A Beginner's Guide to Gum Disease – LIFESTYLE BY PS icon

A Beginner's Guide to Gum Disease

Approximately 19% of the global adult population suffers from gum disease, the leading cause of tooth loss. Unfortunately, many cases go untreated and develop severe complications. Furthermore, diagnosed cases are only caught in the late stages, after irreversible changes have already developed. Luckily, gum disease is preventable and manageable. Here is all you need to know about gum disease.

Guide to Gum Disease

What is Gum Disease?

The gum is an oral structure that’s made up of tough connective tissue and surrounds the bones in the mouth and teeth. It forms a tight seal around the teeth that serves as a barrier against bacteria and a support structure for teeth. 

Unfortunately, the gums are prone to disease. Gum disease/periodontal disease treatment is a progressive condition that affects the gums and supporting structures. It results from inflammation of the tissue and can result in unstable teeth and tooth loss. 

The initial stage of gum disease involves the damage of gingival tissue caused by toxins found in plaque. Bacteria then creeps in between the damaged gums and causes infection. As the infection gets worse, deeper tissues are involved, resulting in severe inflammation and irritation. As a result, the gums recede and become unstable. There are different forms of periodontal disease: gingivitis, chronic, necrotising, and aggressive periodontal disease.

Symptoms of Gum Disease

The initial stage of gum disease is gingivitis, where plaque forms around teeth. It presents with gum recession and bleeding while brushing. Periodontitis develops after bacteria infiltrate the gums and other deep structures. As a result, the gums become sore, and patients complain of loose teeth, bad breath, and a foul taste in the mouth.

Causes of Gum Disease

At the heart of gum disease is plaque formation. The impaction of plaque around the teeth sets off a cascade of inflammatory processes that lead to various forms of gum disease. However, there are other contributing factors.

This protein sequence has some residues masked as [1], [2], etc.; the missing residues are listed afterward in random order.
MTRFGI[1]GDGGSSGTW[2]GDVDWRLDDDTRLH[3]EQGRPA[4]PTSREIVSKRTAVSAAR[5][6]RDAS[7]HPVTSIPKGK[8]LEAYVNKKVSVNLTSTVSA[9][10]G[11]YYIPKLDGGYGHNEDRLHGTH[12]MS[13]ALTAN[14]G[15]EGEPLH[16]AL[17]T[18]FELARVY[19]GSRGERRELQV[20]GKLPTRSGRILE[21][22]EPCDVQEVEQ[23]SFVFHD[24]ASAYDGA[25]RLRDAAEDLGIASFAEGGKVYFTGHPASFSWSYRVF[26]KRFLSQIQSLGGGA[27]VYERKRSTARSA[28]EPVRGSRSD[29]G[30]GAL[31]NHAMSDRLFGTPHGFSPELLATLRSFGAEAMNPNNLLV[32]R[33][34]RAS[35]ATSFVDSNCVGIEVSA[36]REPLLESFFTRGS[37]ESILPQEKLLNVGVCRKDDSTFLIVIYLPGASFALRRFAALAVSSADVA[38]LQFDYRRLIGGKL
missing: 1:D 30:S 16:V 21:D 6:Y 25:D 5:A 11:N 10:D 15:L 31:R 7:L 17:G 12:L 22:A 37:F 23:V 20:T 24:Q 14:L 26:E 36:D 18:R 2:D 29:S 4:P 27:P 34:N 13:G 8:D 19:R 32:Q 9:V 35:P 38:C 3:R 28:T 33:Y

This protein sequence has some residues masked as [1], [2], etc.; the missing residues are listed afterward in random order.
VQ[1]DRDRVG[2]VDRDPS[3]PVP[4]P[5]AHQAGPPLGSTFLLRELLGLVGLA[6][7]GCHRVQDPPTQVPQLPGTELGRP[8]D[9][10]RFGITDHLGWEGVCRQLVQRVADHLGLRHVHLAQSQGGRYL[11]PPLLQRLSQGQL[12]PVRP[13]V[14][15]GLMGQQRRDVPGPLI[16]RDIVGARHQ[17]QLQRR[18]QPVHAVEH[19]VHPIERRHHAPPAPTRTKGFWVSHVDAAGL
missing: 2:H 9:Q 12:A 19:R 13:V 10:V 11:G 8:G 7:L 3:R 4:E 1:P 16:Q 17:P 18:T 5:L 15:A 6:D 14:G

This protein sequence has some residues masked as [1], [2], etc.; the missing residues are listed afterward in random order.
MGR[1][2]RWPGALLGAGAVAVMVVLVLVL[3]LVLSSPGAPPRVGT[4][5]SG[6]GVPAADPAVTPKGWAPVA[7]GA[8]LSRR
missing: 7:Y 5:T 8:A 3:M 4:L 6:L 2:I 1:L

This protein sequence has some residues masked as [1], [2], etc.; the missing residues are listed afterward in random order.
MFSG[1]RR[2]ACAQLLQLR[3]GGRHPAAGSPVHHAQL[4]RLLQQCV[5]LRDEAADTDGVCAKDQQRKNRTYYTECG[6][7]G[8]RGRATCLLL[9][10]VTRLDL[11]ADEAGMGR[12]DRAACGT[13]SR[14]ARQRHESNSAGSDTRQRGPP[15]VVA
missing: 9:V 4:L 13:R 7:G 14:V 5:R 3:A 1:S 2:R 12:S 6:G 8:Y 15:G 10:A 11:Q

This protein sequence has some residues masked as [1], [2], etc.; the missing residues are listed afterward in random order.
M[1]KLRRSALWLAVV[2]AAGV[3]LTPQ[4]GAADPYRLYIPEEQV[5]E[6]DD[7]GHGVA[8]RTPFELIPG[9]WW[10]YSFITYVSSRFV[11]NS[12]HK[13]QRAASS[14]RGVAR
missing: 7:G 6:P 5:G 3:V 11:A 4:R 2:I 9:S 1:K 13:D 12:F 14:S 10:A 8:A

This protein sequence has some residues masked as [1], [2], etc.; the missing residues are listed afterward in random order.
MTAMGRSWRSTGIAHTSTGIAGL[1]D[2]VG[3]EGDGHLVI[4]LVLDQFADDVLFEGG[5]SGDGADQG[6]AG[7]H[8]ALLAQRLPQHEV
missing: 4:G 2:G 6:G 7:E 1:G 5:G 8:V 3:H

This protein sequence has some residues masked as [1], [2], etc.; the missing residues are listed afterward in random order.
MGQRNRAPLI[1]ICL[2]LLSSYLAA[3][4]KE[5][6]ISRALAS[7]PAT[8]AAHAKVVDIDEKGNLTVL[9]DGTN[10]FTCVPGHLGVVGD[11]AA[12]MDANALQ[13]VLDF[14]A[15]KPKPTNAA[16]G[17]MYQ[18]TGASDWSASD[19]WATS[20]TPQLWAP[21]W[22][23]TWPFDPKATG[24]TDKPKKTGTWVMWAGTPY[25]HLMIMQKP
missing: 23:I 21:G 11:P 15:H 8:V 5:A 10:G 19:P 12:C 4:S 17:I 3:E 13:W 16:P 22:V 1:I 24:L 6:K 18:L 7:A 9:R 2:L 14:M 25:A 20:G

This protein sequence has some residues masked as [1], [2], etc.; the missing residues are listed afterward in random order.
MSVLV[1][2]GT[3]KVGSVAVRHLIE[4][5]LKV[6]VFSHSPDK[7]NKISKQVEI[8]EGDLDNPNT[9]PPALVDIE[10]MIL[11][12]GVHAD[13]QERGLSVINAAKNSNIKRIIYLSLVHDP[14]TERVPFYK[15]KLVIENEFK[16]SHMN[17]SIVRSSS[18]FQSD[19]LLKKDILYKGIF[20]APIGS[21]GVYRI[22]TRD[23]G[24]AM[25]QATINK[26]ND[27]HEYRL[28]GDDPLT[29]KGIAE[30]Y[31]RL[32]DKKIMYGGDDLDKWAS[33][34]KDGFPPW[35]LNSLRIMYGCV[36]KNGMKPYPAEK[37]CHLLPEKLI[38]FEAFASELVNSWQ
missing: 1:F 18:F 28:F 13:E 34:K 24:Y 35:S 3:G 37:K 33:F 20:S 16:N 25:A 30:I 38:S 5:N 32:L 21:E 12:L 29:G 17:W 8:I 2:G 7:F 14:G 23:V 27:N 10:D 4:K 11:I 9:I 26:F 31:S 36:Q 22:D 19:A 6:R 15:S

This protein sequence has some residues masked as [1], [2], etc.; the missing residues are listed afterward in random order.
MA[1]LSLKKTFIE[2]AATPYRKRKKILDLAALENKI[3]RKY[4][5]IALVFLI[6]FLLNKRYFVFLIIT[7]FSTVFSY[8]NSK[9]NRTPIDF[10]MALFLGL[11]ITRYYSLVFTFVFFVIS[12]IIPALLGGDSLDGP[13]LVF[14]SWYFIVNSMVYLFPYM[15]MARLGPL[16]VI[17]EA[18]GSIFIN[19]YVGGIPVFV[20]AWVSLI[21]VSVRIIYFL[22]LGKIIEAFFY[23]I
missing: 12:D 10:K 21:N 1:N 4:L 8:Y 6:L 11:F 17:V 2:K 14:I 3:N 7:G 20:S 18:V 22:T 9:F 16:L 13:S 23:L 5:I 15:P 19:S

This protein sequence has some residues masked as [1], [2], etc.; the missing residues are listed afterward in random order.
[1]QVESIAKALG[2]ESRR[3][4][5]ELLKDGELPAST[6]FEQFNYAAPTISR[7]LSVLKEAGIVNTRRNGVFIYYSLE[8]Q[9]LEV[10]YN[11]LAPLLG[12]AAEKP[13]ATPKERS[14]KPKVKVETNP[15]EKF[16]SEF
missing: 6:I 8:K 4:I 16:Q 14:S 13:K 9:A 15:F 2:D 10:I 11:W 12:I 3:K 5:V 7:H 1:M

Poor oral hygiene paves the way for the development and progression of gum disease. Unfortunately, failure to follow the right oral hygiene practices leads to the accumulation of plaque, the multiplication of bacteria, widespread tissue infection, and extensive tissue damage.

Infections that weaken the immune system can expose the gums to disease. For example, cancer and HIV are known to knock out the immune system. Furthermore, diabetes impairs tissue healing and accelerates the progression of gum disease.

Smoking is a poor habit linked to impaired oral health. It leads to delayed healing and poor immunity. Studies show that gum disease spreads faster in smokers than in non-smokers.

Medications have also been implicated in the progression of gum disease. Some drugs like anti-convulsants and anti-angina drugs are known to affect the growth of gum tissue and circulation of saliva, an instrumental component of oral immunity.

Gum Disease prevention

There are a variety of options available for the prevention of gum disease. These include:

Good Oral Hygiene Practices

Brushing your teeth regularly prevents the accumulation of plaque which is the initial stage of gum disease and tooth decay. The general recommendation is to brush your teeth at least twice a day. Each brushing session should last two minutes using an appropriate toothbrush and toothpaste. 

Furthermore, dentists recommend flossing at least once a day to clear out the debris between teeth. Other effective oral hygiene practices include using mouthwash and rinsing the mouth after ingesting acidic fruits.

Healthy Balanced Diet

A healthy balanced diet maintains your immunity and minimises the accumulation of plaque. Furthermore, healthy foods are not harmful to teeth and gums. It's also imperative to avoid sugary foods, carbonated drinks, and acidic foods that can erode the enamel and damage gum tissue.

Management of Systemic Diseases

Management of chronic systemic conditions like diabetes and HIV improve oral health by maintaining optimal immune function and tissue healing capacity. Poor oral health may be a sign of treatment failure for systemic disease.

Routine Dental Check-ups

Routine dental visits help in the early diagnosis of gum disease and early treatment. As a result, the disease is reversed before complications develop. Furthermore, dentists provide professional advice that helps in the prevention of gum disease. 


Treatment of gum disease includes non-operative and surgical interventions. Non-surgical interventions are effective in the early stages of gum disease. On the other hand, advanced cases require surgery for correction. Nonetheless, treatment is best coordinated by your dentist. 

Although gum disease has a huge global burden, it is preventable and treatable. Consult your dentist for more information and professional advice.